Wise is shown as a purple triangle ▲ in our ideology-leadership chart below. Each dot was a member of the House of Representatives in 2000 positioned according to our liberal–conservative ideology score (left to right) and our leadership score (leaders are toward the top).
The chart is based on the bills Wise sponsored and cosponsored. See full analysis methodology.
Wise was the primary sponsor of 2 bills that were enacted:
- H.R. 2848 (101st): Computer Matching and Privacy Protection Act Amendments of 1989
- H.R. 3082 (100th): Methanol and Alternative Fuels Promotion Act of 1987
We consider a bill enacted if one of the following is true: a) it is enacted itself, b) it has a companion bill in the other chamber (as identified by Congress) which was enacted, or c) if about one third or more of its provisions were incorporated into bills that were enacted (as determined by an automated text analysis, applicable beginning with bills in the 110th Congress).
Wise sponsored bills primarily in these issue areas:
Environmental Protection (20%) Law (18%) Government Operations and Politics (14%) Foreign Trade and International Finance (10%) Crime and Law Enforcement (10%) Economics and Public Finance (10%) Social Welfare (8%) Finance and Financial Sector (8%)
Some of Wise’s most recently sponsored bills include...
- H.R. 4651 (106th): To amend the Social Security Act to provide additional safeguards for beneficiaries ...
- H.R. 3765 (106th): Health Insurance Liability Recovery Protection Act of 2000
- H.R. 3666 (106th): Social Security Benefit Restoration Act of 2000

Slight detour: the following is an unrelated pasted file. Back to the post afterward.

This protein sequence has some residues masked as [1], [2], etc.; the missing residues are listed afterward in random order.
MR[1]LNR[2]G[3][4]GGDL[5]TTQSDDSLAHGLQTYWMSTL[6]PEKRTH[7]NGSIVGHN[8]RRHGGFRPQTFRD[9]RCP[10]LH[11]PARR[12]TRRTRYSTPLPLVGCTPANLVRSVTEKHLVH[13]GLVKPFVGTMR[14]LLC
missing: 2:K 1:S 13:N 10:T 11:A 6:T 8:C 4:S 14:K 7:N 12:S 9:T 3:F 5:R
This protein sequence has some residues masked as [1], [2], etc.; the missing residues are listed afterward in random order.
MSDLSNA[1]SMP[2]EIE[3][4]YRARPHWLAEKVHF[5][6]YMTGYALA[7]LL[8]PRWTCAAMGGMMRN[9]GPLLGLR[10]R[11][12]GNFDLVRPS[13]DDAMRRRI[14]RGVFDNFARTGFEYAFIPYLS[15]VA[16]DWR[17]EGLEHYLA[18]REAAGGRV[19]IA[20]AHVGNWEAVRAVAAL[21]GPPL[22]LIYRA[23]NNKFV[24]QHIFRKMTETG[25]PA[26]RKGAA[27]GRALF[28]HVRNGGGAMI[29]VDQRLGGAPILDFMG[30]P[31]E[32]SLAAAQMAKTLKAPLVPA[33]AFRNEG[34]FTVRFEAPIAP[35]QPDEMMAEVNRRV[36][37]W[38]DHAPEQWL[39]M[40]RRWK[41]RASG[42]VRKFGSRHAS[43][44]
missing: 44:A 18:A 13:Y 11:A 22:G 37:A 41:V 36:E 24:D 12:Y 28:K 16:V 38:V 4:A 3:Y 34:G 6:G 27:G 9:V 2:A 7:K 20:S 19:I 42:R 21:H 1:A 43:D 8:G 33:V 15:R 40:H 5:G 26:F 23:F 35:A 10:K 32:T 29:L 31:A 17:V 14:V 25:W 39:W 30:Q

- H.R. 3507 (106th): Coal Miners’ Unemployment Assistance Act of 1999
- H.R. 3062 (106th): Coal Miner Environmental Impact Assistance Act of 1999
- H.R. 1589 (106th): To amend the Safe and Drug-Free Schools and Communities Act of 1994 ...
- H.R. 810 (106th): To establish drawback for imports of N-cyclohexyl-2-benzothiazolesulfenamide based on exports of N-tert-Butyl-2-benzothiazolesulfenamide.
From Jan 1983 to Dec 2000, Wise missed 622 of 9,434 roll call votes, which is 6.6%. This is much worse than the median of 3.0% among the lifetime records of representatives serving in Dec 2000. The chart below reports missed votes over time.
|Time Period||Votes Eligible||Missed Votes||Percent||Percentile|
The information on this page is originally sourced from a variety of materials, including:
- @unitedstates/congress-legislators, a community project gathering congressional information
- The House and Senate websites, for committee membership and voting records
- United States Congressional Roll Call Voting Records, 1789-1990 by Howard L. Rosenthal and Keith T. Poole.
- Martis’s “The Historical Atlas of Political Parties in the United States Congress”, via Keith Poole’s roll call votes data set, for political party affiliation for Members of Congress from 1789 through about year 2000
- Congressional Pictorial Directory for the photo
- GPO.gov/FDSys, for sponsored bills